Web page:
Thirty-nine states and the District of Columbia took some form of action on distributed solar policy and rate design changes in the second quarter of this year (Q1’17), according to the N.C. Clean Energy Technology Center’s (NCCETC) latest edition of its “50 States of Solar” report.
Specifically, the report finds the following occurred during the quarter:
• 42 utility requests in 25 states plus D.C. to increase monthly fixed charges or minimum bills on all residential customers by at least 10% were pending or decided;
• 24 states considered or enacted changes to net metering policies;
• 17 states plus D.C. formally examined or resolved to examine some element of the value of distributed generation or the costs and benefits of net metering;
• 12 states took policy action on community solar;
• 13 utility requests in eight states to add new or increase existing charges specific to rooftop solar customers were pending or decided;
• six states had policy action on third-party solar ownership laws or regulations; and
• three states had action on utility-owned rooftop solar policies or programs.
“Many states are putting an emphasis on data-driven decision-making,” notes Autumn Proudlove, lead author of the report and manager of policy research at NCCETC. “There are increasing efforts to conduct studies or pilot programs before making dramatic changes to net metering or rate design.”
The report says a theme present throughout Q2’17 was that of states considering major changes to recently adopted net metering successor tariffs. The Nevada legislature enacted a new successor policy during Q2’17, while Hawaii and Maine considered changes to their tariffs. Both Indiana and New Hampshire adopted net metering successor tariffs this past quarter, with the New Hampshire Public Utilities Commission intending to revisit the successor after further data collection.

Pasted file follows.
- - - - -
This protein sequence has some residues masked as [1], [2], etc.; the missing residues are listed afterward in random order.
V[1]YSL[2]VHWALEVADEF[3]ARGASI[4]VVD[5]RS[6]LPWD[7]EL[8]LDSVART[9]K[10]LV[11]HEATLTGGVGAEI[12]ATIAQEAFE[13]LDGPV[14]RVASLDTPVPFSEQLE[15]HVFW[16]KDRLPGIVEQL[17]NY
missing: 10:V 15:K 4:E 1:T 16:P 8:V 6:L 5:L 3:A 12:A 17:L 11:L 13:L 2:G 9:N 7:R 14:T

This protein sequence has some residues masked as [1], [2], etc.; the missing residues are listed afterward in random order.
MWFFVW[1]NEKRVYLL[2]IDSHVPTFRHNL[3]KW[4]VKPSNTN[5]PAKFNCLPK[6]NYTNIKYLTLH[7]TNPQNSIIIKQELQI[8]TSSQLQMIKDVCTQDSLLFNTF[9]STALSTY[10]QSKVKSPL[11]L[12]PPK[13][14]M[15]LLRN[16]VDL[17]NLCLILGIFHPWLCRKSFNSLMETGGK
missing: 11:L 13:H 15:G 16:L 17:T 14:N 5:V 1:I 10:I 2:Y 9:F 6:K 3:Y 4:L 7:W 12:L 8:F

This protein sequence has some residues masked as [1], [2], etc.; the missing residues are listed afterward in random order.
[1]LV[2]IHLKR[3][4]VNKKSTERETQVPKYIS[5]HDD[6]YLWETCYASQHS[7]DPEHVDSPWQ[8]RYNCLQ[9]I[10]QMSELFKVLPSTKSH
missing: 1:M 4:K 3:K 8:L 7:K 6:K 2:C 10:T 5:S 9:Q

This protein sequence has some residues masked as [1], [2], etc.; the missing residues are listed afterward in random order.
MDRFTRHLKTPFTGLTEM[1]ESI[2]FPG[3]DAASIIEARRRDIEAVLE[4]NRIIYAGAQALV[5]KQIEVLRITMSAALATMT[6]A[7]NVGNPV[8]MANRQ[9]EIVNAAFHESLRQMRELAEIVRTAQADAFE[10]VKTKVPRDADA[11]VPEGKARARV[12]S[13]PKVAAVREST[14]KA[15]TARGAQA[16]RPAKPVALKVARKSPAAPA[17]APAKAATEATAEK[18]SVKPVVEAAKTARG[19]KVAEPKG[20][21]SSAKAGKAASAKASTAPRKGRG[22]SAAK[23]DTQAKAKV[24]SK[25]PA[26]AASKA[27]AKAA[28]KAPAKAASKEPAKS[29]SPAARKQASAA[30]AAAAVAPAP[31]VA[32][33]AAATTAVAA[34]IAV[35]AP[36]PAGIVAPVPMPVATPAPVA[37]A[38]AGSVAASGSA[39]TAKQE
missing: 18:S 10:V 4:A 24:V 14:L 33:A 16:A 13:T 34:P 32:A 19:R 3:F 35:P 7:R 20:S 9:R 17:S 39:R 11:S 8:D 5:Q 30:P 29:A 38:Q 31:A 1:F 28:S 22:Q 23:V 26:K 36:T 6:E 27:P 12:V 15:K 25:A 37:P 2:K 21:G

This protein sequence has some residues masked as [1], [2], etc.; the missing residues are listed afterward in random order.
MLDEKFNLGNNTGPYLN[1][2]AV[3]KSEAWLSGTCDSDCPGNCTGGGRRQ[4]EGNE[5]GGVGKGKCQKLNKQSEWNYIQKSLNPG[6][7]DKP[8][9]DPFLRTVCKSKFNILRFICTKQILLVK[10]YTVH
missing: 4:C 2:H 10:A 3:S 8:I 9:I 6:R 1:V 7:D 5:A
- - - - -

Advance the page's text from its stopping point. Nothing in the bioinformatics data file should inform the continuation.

A total of 140 state- and utility-level distributed solar policy and rate changes were proposed, pending, or enacted in Q2’17. The report also ranks the top five policy developments of the quarter as the following:
• The New Hampshire Public Utilities Commission adopting a net metering successor tariff;
• The Nevada legislature nearly restoring net metering in the state;
• Montana initiating a review of the costs and benefits of net metering;
• The North Carolina legislature passing a bill that would enable solar leasing and a review of net metering credit rates; and
• Maine’s governor vetoing compromise net metering legislation passed by the legislature.
“There seems to be a movement from net metering toward alternative compensation structures that are based on the value distributed energy resources provide to the grid,” explains Achyut Shrestha, senior policy analyst at NCCETC. “How these proceedings play out will have an important impact on state solar markets.”
More information about the report can be found here.
For more insight into distributed solar policy trends observed by NCCETC over the years, keep your eyes peeled for Solar Industry‘s August 2017 cover story, which was authored by the center’s Proudlove and will be available within the next couple of weeks.